Ayaka: Tears at last live performance
With a Best Album set for release on 23rd September and a planned break from work by the end of the year, Ayaka held her final public performance ‘Ayaka Symphonic Concert 2009’ at Tokyo International Forum Hall A on 20th August.
The concert was backed by 72 members, including an orchestra of 67. After a solemn orchestra performance of ‘I believe’, Ayaka appeared dressed in a white tunic and a black long skirt, starting off with ‘Koikogarete Mita Yume’. “Being showered with the sound of the orchestra is like being bathed in Mother Nature. Even during rehearsals I was moved and have been looking forward to us working together,”said Ayaka. The hall then echoed with the music of the orchestra and Ayaka’s singing voice.
“This song was popular with many people and became a hit, a precious song,”she said introducing the song ‘Mikazuki’. Lighted by blue illumination as she sang, basking in the spotlight, it looked like a crescent moon (mikazuki) was really shining down on Ayaka. The tune and the arrangement of the orchestra made it a dynamic and moving performance.
For the second part, Ayaka appeared on stage in a red dress. She belted out ‘Okaeri’, Yume wo Mikata ni’ and ‘Arigatou’. “I wrote this song a year and a half ago but it fits me now perfectly. No matter how many times I say ‘Arigatou’, it’s not enough and my emotions overflow.” With that, voices from here and there in the audience could be heard shouting,”Ayaka, arigatou!”
“Singing this song makes you feel like opening up to people,” said Ayaka as she sang ‘Minna Sora no Shita’ from her latest single. When she finished singing, the orchestra members presented her with a surprise gift, each personally coming up and handing over a red rose. Surprised, Ayaka was moved to tears.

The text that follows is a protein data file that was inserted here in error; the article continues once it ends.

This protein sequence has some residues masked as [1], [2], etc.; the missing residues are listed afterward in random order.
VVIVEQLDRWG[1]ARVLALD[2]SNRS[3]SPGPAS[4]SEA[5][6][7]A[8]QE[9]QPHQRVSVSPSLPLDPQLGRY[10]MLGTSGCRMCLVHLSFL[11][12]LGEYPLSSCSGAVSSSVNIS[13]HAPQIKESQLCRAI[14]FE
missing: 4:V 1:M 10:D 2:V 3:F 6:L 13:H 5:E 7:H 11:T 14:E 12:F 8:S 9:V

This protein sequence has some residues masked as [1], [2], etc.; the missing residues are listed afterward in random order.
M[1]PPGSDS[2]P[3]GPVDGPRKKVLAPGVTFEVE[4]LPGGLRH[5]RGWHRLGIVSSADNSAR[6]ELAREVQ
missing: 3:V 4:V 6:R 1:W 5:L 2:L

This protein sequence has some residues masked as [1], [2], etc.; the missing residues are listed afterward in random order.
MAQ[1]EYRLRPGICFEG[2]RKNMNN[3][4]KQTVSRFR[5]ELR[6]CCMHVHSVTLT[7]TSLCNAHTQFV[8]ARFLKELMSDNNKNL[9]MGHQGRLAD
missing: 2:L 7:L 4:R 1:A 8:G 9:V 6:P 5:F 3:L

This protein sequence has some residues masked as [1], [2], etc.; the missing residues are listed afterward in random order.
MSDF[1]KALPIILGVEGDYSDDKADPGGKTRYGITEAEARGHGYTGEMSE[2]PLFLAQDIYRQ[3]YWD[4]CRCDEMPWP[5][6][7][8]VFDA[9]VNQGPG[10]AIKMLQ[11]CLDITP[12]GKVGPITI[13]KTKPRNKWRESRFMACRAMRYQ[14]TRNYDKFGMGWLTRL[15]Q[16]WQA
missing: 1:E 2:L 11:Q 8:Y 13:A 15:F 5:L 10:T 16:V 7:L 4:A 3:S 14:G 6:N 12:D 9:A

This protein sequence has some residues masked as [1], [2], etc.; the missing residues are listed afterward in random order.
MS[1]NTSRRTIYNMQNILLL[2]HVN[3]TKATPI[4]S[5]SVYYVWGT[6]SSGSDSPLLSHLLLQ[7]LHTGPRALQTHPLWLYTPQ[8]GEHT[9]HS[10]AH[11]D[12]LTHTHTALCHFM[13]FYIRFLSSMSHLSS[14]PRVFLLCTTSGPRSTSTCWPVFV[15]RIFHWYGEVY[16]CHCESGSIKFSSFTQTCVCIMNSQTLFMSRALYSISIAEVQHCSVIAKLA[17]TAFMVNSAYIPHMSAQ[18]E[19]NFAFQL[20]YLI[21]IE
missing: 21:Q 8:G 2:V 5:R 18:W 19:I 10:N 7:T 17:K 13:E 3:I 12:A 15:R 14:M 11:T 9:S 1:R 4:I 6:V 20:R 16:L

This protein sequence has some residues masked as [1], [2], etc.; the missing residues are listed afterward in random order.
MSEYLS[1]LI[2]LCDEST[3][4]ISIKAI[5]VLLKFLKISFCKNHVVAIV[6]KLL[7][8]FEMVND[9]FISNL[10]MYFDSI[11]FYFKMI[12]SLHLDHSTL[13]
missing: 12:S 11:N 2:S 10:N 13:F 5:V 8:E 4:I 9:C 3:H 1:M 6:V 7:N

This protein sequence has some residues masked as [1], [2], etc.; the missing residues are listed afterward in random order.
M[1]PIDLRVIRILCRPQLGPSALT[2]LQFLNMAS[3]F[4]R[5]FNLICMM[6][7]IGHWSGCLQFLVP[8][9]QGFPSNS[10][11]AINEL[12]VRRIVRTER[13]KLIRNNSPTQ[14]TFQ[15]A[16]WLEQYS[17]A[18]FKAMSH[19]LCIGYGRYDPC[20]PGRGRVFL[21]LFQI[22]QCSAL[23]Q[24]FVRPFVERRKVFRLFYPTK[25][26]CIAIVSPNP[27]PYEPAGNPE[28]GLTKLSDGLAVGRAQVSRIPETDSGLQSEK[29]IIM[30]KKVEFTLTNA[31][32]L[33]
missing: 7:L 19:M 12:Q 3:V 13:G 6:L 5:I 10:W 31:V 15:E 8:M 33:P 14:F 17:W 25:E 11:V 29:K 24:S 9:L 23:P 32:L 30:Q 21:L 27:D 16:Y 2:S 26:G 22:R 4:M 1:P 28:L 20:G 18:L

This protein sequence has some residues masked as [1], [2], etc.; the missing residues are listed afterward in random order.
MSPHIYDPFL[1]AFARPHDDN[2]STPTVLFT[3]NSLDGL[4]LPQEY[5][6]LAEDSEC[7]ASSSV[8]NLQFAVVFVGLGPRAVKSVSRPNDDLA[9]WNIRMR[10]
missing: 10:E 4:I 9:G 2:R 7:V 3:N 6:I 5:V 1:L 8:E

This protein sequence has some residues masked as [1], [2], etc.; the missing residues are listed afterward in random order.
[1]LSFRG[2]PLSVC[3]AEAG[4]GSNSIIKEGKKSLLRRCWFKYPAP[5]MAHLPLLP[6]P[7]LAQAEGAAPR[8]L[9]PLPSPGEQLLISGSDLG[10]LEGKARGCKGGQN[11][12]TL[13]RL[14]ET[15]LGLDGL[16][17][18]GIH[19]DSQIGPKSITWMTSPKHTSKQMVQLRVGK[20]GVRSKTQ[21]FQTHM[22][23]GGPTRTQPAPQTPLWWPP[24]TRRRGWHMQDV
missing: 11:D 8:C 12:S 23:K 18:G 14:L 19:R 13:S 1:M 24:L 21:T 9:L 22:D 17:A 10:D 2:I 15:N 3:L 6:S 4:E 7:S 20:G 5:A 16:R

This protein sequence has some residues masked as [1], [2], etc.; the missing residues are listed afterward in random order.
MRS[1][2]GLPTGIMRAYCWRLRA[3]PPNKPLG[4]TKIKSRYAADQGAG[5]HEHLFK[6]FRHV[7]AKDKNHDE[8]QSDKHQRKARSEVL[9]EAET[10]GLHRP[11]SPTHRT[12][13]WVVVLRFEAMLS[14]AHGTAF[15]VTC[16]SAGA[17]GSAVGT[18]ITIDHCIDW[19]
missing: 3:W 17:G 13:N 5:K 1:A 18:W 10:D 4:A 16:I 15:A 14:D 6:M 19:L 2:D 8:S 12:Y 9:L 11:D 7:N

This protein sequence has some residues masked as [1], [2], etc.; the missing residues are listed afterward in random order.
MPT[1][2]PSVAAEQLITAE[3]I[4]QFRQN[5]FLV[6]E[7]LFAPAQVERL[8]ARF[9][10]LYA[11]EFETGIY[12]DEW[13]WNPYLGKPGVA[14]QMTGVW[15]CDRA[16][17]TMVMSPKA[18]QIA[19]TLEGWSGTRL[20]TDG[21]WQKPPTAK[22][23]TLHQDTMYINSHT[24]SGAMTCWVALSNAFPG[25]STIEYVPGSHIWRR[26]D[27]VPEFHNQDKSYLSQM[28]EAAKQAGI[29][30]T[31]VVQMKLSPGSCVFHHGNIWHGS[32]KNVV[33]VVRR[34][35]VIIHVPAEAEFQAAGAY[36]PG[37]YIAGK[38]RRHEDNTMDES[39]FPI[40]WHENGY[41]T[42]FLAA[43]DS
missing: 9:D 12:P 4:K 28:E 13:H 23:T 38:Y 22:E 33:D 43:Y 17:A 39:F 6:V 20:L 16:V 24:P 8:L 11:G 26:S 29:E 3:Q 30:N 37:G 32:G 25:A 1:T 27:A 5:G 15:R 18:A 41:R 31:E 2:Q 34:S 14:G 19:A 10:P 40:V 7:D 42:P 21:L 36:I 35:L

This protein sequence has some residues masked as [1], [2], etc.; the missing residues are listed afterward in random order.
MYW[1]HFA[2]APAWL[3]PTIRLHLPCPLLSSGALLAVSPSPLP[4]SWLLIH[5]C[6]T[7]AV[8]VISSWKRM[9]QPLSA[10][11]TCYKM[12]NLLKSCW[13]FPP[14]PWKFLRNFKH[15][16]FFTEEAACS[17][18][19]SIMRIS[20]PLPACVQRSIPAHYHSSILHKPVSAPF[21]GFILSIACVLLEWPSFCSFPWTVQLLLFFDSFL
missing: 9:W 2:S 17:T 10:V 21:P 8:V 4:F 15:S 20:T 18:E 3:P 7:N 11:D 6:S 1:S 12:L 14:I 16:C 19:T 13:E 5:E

“I’m overjoyed. My face is all soppy (from the tears). Thank you very much,” she said, to thunderous applause from the hall.
“Many things have happened, and many will happen from now on but I will never forget my original intentions. I want to believe in myself and walk forward. I want to savour the present moment and link them with my future self. I’d like to show my feelings of gratitude to everyone with a song.” The last song was her first single ‘I believe’. The hall quieted down to silence as a single piano played. Without a microphone, Ayaka’s voice singing a capella reverberated in the hall, leaving the audience in tears.
“Let’s meet again! This has been Ayaka!” Smiling as she waved, Ayaka left the stage. It was a 14-song concert that charmed the 5000 in attendance.